A sweet face and fierce loyalty: Belgian Malinois defends owner.

The Belgian Malinois is a special breed of dog. It's highly intelligent, extremely athletic and needs a ton of interaction. While these attributes make the Belgian Malinois the perfect dog for police and military work, they can be a bit of a handful as a typical pet.

As Belgian Malinois owner Erin Wilson jokingly told NPR, they’re basically "a German shepherd on steroids or crack or cocaine.”

It was her Malinois Eva’s natural drive, however, that ended up saving Wilson’s life.

According to a news release from the California Department of Fish and Wildlife, Wilson had been walking down a path with Eva slightly ahead of her when a mountain lion suddenly appeared and swiped Wilson across the left shoulder. She quickly yelled Eva’s name and the dog’s instincts kicked in immediately. Eva rushed in to defend her owner.

It wasn’t long, though, before the mountain lion won the upper hand, much to Wilson’s horror.

She told TODAY, “They fought for a couple seconds, and then I heard her start crying. That’s when the cat latched on to her skull.”

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Joy

50-years ago they trade a grilled cheese for a painting. Now it's worth a small fortune.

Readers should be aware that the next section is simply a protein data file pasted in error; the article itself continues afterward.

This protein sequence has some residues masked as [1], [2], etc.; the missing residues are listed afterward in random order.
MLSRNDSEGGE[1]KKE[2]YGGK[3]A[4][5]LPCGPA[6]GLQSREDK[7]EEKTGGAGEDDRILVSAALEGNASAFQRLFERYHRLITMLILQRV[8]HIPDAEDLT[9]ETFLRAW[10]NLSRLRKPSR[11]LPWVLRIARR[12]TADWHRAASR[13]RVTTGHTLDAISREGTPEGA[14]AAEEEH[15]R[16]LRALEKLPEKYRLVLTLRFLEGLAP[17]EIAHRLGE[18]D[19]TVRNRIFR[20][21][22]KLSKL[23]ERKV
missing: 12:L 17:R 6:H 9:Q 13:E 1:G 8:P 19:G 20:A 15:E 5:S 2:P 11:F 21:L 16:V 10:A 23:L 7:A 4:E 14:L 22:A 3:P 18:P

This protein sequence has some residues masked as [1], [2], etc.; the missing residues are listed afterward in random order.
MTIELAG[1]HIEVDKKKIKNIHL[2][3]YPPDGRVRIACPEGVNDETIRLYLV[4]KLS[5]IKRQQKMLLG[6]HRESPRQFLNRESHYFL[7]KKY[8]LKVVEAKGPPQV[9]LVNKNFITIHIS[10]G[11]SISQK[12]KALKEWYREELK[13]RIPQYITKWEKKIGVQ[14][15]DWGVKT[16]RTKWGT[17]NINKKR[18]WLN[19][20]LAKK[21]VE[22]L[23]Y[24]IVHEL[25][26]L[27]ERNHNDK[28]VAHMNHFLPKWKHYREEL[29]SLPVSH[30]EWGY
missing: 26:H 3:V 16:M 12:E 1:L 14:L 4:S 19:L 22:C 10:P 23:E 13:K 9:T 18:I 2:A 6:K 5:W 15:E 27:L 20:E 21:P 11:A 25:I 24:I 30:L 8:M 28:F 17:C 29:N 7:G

Irene and Tony Demas regularly traded food at their restaurant in exchange for crafts. It paid off big time.

Photo by Gio Bartlett on Unsplash

Painting traded for grilled cheese worth thousands.

The grilled cheese at Irene and Tony Demas’ restaurant was truly something special. The combination of freshly baked artisan bread and 5-year-old cheddar was enough to make anyone’s mouth water, but no one was nearly as devoted to the item as the restaurant’s regular, John Kinnear.

Kinnear loved the London, Ontario restaurant's grilled cheese so much that he ordered it every single day, though he wouldn’t always pay for it in cash. The Demases were well known for bartering their food in exchange for odds and ends from local craftspeople and merchants.

“Everyone supported everyone back then,” Irene told the Guardian, saying that the couple would often trade free soup and a sandwich for fresh flowers. Two different kinds of nourishment, you might say.

And so, in the 1970s the Demases made a deal with Kinnear that he could pay them for his grilled cheese sandwiches with artwork. Being a painter himself and part of an art community, Kinnear would never run out of that currency.

Little did Kinnear—or anyone—know, eventually he would give the Demases a painting worth an entire lifetime's supply of grilled cheeses. And then some.

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Sandy Hook school shooting survivors are growing up and telling us what they've experienced.

This story originally appeared on 12.15.21


Imagine being 6 years old, sitting in your classroom in an idyllic small town, when you start hearing gunshots. Your teacher tries to sound calm, but you hear the fear in her voice as she tells you to go hide in your cubby. She says, "be quiet as a mouse," but the sobs of your classmates ring in your ears. In four minutes, you hear more than 150 gunshots.

You're in the first grade. You wholeheartedly believe in Santa Claus and magic. You're excited about losing your front teeth. Your parents still prescreen PG-rated films so they can prepare you for things that might be scary in them.

And yet here you are, living through a horror few can fathom.